Monday, September 24, 2012

Stars in Shorts: Branagh, Firth, Knightley, and Company

Following his epic adaptation of Henry V, Sir Kenneth Branagh’s third Academy Award nomination came for a short film—a treatment of Chekhov’s Swan Song.  Although he has now reinvented himself as a tent-pole director, with the new Jack Ryan thriller on the way, Branagh periodically returns to shorter forms of filmmaking.  That is indeed Branagh appearing as the villain in Benjamin Grayson’s Prodigal, which screens as part of Shorts International’s Stars in Shorts program (trailer here), opening this Friday at the IFC Center.

While Branagh is a delight as Mark Snow, the head of a shadowy research group (and namesake of the X-Files composer), Prodigal (trailer here) largely recycles a number of the themes and motifs familiar from Chris Carter’s television series.  David O’Neill regrets entrusting Samantha, his young daughter with powerful telekinetic abilities, to the Prodigal institution.  He enlists the help of a secretive branch of the federal government, but in retrospect, this is probably a further mistake.  Aside from Branagh, the cast is a bit colorless, but Prodigal certainly looks like a polished production.  Fans of Winter Ave Zoli (from Sons of Anarchy) will be also interested to see her as David’s wife Angela.

Probably the funniest short of the block is Robert Festinger’s The Procession, starring Lily Tomlin and the sort of starrish Jesse Tyler Ferguson as the shallowest, most self-centered mother-and-son tandem you would never want to be trapped in a car with during a funeral procession.  It basically plays like an unproduced episode of Seinfeld or Curb Your Enthusiasm, but it works.

One of the standouts of the program, Rupert Friend’s Steve also starts out in a somewhat comedic vibe, but takes a decidedly dark turn.  A couple’s bickering is interrupted by a neighbor’s seemingly reasonable inquiry about a leak.  However, the title character will be back, with weirder complaints.  He will also expect tea.  Colin Firth is memorably off as Steve, while the glammed down Keira Knightley is convincingly harried as his reluctant host.  It is a nice short acting showcase, fittingly helmed by Friend, recognizable as the protag-journalist in Renny Harlin’s 5 Days of War, among other big screen roles.

Film and sound editor Jay Kamen’s Not Your Time is pretty amusing as well.  Featuring Jason Alexander as Sid Rosenthal, an editor who always wanted to helm a Busby Berkley musical, it mines Player style laughs by featuring a cast of Hollywood insiders as themselves.  Music students will also appreciate Kamen’s send-up of atonal avant-garde classical composition.  While the humor is distinctly dark, Alexander’s shticky persona best fits brief running times, like NYT’s twenty five minutes.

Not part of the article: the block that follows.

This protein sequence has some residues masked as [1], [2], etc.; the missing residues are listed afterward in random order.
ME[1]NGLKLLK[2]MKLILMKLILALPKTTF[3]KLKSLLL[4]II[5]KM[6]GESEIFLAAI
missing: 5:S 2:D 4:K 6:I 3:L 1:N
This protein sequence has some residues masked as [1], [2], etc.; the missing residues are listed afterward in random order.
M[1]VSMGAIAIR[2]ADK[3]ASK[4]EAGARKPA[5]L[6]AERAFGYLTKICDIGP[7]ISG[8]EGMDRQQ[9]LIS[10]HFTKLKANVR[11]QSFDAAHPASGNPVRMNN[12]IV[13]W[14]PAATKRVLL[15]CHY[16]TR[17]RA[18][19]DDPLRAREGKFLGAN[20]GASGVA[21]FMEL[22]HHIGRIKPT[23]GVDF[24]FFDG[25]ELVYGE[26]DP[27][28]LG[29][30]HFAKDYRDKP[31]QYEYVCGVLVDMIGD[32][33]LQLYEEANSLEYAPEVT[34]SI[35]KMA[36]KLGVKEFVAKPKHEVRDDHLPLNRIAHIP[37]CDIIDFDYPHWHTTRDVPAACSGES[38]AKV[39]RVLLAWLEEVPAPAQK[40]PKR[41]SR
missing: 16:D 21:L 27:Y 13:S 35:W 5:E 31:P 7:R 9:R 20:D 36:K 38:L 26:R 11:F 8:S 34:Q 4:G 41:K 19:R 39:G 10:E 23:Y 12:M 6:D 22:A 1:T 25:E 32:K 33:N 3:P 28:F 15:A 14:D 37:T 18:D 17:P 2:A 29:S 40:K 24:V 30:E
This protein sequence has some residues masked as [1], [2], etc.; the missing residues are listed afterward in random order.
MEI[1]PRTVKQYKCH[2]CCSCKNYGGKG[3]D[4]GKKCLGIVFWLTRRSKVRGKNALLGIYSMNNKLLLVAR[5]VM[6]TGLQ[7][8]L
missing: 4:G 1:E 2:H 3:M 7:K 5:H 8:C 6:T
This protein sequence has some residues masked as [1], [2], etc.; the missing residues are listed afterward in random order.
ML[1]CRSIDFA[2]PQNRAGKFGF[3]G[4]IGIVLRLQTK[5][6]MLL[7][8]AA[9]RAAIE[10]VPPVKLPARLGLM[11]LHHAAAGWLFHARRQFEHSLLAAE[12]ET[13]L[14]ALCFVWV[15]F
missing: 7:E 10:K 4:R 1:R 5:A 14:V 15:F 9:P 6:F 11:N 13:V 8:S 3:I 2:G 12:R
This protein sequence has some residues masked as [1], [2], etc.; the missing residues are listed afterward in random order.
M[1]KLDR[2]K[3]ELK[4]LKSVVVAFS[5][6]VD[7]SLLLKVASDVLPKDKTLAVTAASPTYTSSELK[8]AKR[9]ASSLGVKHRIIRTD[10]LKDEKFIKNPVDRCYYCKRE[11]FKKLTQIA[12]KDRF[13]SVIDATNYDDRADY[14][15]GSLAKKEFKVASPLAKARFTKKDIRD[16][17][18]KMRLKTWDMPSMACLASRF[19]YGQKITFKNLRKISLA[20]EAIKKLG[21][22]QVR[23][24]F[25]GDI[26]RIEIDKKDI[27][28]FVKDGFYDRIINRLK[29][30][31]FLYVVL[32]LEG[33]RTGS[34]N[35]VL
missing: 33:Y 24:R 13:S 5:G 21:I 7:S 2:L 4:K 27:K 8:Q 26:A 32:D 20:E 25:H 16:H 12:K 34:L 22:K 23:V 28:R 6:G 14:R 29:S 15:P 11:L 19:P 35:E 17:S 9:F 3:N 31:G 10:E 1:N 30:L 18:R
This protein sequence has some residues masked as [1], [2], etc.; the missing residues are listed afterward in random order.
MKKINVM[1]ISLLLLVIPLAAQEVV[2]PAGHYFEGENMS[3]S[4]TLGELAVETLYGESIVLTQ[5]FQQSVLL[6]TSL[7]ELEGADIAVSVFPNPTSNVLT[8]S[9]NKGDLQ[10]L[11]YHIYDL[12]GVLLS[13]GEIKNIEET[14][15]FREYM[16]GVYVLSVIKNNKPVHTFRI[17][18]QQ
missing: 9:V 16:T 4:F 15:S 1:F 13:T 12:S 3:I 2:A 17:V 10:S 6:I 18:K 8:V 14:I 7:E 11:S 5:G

Neil LaBute continues to seek redemption for his The Wicker Man remake with two characteristically cutting contributions.  Jacob Chase’s After School Special, written by LaBute, is an ironic twist kind of short, with its name “star,” Wes Bentley, not really factoring in the business end of the film.  Nonetheless, the closing scene definitely stings.  Sexting, both penned and helmed by the playwright, builds to a more obvious punchline, but Julia Stiles is deliciously catty as the other woman, burying herself in a mountain of LaButian dialogue.  It is smart gig for Stiles, who was terrif in Shakespeare in the Park’s Twelfth Night years ago, but seems to get the dumbest parts offered to her.

Perhaps the slightest constituent film is also the one with the greatest built in audience anticipation.  In Chris Foggin’s Friend Request Pending Dame Judi Dench and her crony engage in a bit of social networking and cyber flirtation, presumably before they nip off to India’s greener retirement pastures.  One of the floating heads on the program poster, Tim Hiddleston also eventually appears in a jokey cameo during Pending’s closing seconds.  A harmless reunion of My Week With Marilyn assistant director Foggin and co-stars Dench and Penny Ryder, it will probably endear itself to the Marigold Hotel set.

Though shorts programs are often inconsistent by their aggregated nature, there is no out and out clunker in StarsSteve might be the high point, but it notably represents a good way to see Branagh, Stiles, and LaBute doing their thing.  Recommended for fans of short films and LaBute, Stars in Shorts opens this Friday (9/28) in New York at the IFC Center.